Pacific Beach Man Accused of Selling $1M-Worth of Synthetic Drug, Spice - NBC 7 San Diego

Pacific Beach Man Accused of Selling $1M-Worth of Synthetic Drug, Spice

Spice or K2 is a chemical mixture sprayed on to a plant substance that users can then smoke or ingest to achieve a similar effect to marijuana

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    NEWSLETTERS

    Pacific Beach Man Arrested in New York Spice Ring

    The man operated an illegal synthetic marijuana ring from his home in San Diego. NBC 7's Artie Ojeda has the story. (Published Thursday, July 5, 2018)

    A Pacific Beach man is accused of selling a million dollars-worth of the synthetic drug known as spice to people in every U.S. state.

    Jonathan Riendeau, 38, lived in a small bungalow on Ocean Boulevard in Pacific Beach, the location federal agents say he operated three websites that sold the lethal form of synthetic cannabinoids, known as K2 or spice.  

    Spice or K2 is a chemical mixture sprayed on to a plant substance that users can then smoke or ingest to achieve a similar effect to marijuana.

    Riendeau and a Florida man are accused of selling massive quantities of the drug, branded with colorful graphics and names like "Dead Man Walking," "Brain Freeze," and "Purple Haze," during February 2014 to June 2018.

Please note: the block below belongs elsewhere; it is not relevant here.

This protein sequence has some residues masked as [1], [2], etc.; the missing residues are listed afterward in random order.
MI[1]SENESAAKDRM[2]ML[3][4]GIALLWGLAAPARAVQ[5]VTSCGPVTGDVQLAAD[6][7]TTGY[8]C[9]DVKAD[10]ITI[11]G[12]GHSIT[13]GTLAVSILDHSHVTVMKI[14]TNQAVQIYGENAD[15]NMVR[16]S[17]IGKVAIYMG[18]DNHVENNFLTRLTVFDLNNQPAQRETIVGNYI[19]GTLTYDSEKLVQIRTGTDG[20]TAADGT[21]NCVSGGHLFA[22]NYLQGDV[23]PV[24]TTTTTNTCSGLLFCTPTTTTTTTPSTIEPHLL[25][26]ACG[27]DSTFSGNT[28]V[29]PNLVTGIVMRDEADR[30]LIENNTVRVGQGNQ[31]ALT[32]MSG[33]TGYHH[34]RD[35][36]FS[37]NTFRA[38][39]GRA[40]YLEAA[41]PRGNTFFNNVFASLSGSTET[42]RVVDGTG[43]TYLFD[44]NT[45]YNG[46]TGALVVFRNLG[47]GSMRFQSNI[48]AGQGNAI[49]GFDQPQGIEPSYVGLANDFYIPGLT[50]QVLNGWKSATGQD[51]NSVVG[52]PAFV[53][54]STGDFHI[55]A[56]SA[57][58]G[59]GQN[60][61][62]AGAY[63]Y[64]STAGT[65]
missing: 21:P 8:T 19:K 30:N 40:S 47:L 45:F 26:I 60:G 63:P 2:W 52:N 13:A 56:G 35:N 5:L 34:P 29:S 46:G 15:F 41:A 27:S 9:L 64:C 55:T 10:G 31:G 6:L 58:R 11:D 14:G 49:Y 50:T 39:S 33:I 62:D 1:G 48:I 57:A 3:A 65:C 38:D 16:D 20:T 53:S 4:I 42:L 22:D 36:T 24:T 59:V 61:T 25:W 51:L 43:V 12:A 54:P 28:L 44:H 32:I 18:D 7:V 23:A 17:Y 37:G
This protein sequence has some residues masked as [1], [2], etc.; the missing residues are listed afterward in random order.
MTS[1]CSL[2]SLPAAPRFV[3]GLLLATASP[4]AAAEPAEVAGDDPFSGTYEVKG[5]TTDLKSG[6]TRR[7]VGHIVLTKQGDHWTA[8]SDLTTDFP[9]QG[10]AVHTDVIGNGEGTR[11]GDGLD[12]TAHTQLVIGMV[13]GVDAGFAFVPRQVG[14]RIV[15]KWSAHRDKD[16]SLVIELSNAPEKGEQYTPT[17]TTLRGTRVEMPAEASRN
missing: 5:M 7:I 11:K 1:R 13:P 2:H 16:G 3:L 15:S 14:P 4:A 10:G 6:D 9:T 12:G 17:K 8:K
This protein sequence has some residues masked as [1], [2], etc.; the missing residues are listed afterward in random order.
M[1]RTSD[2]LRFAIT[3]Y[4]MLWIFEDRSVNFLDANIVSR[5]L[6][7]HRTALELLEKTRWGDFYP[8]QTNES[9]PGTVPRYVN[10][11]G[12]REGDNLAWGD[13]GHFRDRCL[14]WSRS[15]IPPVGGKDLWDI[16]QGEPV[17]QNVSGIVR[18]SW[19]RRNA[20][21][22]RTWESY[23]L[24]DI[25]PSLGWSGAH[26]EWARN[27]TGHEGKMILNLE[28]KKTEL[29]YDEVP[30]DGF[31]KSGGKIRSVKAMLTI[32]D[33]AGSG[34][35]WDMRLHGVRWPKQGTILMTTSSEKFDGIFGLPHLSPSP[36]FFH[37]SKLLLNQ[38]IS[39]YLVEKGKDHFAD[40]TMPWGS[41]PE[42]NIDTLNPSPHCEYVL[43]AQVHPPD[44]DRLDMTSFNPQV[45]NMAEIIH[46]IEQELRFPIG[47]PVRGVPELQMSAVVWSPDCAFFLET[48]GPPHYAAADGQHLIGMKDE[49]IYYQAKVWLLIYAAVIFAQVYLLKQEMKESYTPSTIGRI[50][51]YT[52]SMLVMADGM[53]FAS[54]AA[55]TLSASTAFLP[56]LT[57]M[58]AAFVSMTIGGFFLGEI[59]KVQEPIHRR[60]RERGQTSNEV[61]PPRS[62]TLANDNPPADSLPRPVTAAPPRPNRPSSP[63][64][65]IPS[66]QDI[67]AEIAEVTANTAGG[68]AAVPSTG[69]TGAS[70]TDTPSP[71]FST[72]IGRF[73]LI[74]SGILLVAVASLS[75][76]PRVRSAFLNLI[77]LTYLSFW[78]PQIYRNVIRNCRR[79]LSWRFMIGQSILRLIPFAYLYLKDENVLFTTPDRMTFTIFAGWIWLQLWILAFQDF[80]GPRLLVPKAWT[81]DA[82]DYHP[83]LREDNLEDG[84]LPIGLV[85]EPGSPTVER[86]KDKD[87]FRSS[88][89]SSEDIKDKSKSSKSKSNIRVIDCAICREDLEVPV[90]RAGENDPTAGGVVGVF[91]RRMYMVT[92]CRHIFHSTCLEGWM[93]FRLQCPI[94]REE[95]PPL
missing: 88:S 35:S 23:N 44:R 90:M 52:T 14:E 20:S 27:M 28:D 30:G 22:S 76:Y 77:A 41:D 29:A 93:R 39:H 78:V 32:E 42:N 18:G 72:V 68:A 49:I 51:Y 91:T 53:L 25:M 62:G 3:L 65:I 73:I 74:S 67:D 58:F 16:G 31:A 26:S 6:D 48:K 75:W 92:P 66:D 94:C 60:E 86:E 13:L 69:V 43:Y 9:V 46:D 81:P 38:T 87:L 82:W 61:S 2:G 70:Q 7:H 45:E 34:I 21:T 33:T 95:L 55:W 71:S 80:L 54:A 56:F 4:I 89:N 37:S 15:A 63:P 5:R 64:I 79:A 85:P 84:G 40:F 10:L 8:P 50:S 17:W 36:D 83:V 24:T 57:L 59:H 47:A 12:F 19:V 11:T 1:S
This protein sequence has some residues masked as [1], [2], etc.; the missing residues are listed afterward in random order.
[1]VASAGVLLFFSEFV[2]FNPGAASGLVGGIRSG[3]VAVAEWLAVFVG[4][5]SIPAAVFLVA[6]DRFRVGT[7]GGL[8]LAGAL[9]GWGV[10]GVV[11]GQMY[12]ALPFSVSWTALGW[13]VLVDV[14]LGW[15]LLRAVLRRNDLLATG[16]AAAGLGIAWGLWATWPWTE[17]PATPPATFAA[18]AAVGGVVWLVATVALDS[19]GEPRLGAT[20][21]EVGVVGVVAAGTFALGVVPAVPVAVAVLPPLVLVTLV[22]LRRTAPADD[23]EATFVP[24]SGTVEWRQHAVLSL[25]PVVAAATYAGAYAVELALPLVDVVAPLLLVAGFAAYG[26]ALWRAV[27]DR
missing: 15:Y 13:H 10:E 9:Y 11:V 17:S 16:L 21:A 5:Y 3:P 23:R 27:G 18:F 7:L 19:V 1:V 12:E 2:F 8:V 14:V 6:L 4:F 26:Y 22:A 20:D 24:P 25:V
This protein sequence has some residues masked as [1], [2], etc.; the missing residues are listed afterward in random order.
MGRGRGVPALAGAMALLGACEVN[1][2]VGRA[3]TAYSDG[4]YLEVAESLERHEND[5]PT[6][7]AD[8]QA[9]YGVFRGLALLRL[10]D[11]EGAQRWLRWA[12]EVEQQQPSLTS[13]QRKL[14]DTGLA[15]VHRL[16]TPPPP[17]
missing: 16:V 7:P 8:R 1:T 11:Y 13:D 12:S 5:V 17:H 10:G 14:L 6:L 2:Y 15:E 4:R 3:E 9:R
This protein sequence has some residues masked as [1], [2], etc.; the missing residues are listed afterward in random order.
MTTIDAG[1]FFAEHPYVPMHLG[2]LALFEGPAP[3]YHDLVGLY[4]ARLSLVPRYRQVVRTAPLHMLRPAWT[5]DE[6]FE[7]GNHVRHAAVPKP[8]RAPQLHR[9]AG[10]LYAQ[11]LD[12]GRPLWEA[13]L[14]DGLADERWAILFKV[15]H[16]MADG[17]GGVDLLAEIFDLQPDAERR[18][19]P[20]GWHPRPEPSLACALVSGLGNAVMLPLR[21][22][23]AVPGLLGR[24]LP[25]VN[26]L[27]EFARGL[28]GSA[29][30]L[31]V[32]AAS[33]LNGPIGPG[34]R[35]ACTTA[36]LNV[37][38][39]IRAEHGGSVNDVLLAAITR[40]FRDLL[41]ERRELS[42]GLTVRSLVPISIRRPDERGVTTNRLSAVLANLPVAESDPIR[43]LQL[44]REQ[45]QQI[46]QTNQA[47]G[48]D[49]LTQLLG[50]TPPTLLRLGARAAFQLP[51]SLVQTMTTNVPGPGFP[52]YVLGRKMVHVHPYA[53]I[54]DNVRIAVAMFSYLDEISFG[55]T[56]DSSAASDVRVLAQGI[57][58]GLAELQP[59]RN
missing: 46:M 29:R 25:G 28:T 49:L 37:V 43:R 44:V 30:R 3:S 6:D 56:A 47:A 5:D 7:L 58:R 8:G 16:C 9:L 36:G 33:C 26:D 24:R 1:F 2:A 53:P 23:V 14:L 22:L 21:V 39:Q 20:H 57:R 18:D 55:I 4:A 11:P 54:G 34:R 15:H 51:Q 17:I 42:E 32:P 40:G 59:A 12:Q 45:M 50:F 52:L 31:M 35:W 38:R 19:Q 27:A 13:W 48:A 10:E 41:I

Some of Riendeau's neighbors told NBC 7 dozens of packages delivered to his doorstep nearly every day.

    The complaint obtained by NBC 7 does not say exactly how Riendeau was caught. 

    Federal agents also raided a storage facility in Pacific Beach where Riendeau is accused of stashing $100,000 in cash, investigators said. 

    San Diego city leaders approved an emergency law that banned the drug in 2016 after an uptick in overdose cases.

    The ordinance, -- considered the toughest of its kind in the state of California -- banned the sale, manufacture, possession and distribution of spice and related drugs.

    Synthetic marijuana is popular among teens and young adults and has been linked to altered mental status, increased heart rate and acute kidney injury, according to the Centers for Disease Control and Prevention.

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